According to the WHO, the "precautionary principle" is "a risk management policy applied in circumstances with a high degree of scientific uncertainty, reflecting the need to take action for a potentially serious risk without awaiting the results of scientific research." Other less stringent recommended approaches are prudent avoidance principle and as low as reasonably practicable. Although all of these are problematic in application, due to the widespread use and economic importance of wireless telecommunication systems in modern civilization, there is an increased popularity of such measures in the general public, though also evidence that such approaches may increase concern. They involve recommendations such as the minimization of cellphone usage, the limitation of use by at-risk population (e.g., children), the adoption of cellphones and microcells with as low as reasonably practicable levels of radiation, the wider use of hands-free and earphone technologies such as Bluetooth headsets, the adoption of maximal standards of exposure, RF field intensity and distance of base stations antennas from human habitations, and so forth. Overall, public information remains a challenge as various health consequences are evoked in the literature and by the media, putting populations under chronic exposure to potentially worrying information.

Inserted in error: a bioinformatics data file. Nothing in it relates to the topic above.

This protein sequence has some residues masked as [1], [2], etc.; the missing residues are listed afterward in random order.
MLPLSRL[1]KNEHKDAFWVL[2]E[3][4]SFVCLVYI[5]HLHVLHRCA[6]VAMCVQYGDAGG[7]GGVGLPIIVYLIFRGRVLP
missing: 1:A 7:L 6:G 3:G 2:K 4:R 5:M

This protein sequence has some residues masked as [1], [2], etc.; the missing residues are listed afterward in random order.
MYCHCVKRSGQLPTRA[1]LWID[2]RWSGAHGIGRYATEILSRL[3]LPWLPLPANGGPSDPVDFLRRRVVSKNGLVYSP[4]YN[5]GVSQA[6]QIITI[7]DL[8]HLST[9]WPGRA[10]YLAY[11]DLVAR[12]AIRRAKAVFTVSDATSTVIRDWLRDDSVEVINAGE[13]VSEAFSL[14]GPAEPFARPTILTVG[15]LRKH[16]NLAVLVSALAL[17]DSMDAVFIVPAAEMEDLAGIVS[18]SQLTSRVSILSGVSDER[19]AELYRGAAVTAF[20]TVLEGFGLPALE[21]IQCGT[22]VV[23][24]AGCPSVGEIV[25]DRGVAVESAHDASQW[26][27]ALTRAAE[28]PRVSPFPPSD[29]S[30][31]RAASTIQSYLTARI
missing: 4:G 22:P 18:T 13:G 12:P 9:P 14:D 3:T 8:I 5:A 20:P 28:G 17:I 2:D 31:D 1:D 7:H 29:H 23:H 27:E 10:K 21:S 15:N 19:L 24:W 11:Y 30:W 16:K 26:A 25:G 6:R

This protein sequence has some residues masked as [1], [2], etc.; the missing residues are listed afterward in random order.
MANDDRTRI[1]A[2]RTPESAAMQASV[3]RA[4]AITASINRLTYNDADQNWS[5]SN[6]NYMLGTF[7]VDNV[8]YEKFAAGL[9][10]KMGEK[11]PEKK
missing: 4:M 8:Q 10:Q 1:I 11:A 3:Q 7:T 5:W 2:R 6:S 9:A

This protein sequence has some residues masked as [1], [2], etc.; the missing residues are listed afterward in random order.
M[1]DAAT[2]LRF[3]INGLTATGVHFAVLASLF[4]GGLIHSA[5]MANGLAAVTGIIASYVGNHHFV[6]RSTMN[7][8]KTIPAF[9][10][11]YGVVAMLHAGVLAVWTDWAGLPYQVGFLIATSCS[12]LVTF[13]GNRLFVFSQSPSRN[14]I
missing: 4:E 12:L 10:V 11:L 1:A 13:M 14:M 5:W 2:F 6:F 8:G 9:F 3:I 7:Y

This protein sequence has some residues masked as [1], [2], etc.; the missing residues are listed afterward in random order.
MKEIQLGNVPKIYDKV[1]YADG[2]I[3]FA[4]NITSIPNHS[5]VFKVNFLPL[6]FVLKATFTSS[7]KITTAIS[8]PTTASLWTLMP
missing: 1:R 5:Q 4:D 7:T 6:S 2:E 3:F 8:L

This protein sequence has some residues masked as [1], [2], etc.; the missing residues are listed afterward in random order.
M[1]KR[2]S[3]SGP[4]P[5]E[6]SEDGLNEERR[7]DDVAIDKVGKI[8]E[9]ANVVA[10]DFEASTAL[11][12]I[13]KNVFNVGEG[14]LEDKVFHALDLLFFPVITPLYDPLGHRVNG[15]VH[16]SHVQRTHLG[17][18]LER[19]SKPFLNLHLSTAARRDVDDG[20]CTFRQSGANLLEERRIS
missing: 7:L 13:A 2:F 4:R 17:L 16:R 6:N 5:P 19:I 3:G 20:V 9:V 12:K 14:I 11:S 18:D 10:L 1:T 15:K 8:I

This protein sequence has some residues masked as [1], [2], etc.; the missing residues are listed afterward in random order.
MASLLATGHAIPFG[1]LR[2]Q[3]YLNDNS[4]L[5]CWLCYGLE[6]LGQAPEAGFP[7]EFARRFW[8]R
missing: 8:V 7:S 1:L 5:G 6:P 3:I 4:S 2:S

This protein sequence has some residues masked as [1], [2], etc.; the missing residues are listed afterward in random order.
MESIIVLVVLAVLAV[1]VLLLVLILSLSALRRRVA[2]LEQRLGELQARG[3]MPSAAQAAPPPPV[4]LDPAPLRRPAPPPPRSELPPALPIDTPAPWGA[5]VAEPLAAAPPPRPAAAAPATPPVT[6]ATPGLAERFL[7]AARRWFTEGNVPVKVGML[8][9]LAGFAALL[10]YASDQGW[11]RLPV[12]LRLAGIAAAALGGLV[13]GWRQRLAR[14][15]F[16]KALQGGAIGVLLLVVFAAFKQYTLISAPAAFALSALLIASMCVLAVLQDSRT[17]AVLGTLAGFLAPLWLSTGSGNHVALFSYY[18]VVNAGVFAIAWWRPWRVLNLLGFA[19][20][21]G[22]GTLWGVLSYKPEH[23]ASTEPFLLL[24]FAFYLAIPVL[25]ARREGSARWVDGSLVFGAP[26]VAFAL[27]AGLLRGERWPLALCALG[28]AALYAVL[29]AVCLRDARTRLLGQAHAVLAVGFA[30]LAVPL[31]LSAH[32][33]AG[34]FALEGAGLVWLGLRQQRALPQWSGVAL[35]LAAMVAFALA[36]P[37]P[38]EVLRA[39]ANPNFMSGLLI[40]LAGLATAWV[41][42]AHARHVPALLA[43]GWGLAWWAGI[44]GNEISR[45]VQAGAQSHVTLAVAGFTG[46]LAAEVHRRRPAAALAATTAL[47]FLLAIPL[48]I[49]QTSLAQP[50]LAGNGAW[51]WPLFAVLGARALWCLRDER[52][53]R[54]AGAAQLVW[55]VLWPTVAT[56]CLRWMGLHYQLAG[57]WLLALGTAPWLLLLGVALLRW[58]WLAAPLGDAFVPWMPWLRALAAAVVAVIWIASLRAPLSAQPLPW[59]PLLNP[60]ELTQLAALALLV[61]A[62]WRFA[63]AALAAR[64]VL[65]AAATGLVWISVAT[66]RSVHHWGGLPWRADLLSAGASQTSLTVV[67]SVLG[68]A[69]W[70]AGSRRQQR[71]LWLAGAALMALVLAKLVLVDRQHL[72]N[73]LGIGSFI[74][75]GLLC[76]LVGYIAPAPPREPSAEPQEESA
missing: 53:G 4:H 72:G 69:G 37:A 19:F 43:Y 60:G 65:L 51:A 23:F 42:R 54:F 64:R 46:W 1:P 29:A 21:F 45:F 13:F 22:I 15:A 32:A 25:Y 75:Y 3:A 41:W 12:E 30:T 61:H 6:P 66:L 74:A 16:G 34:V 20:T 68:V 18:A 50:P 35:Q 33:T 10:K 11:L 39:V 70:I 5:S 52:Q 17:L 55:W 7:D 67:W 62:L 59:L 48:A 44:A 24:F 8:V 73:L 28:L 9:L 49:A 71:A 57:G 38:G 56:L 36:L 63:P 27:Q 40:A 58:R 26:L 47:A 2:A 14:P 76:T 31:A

Precautionary measures and health advisoriesEdit
In May 2011, the World Health Organization's International Agency for Research on Cancer announced it was classifying electromagnetic fields from mobile phones and other sources as "possibly carcinogenic to humans" and advised the public to adopt safety measures to reduce exposure, like use of hands-free devices or texting.
Some national radiation advisory authorities, including those of Austria, France, Germany, and Sweden, have recommended measures to minimize exposure to their citizens. Examples of the recommendations are: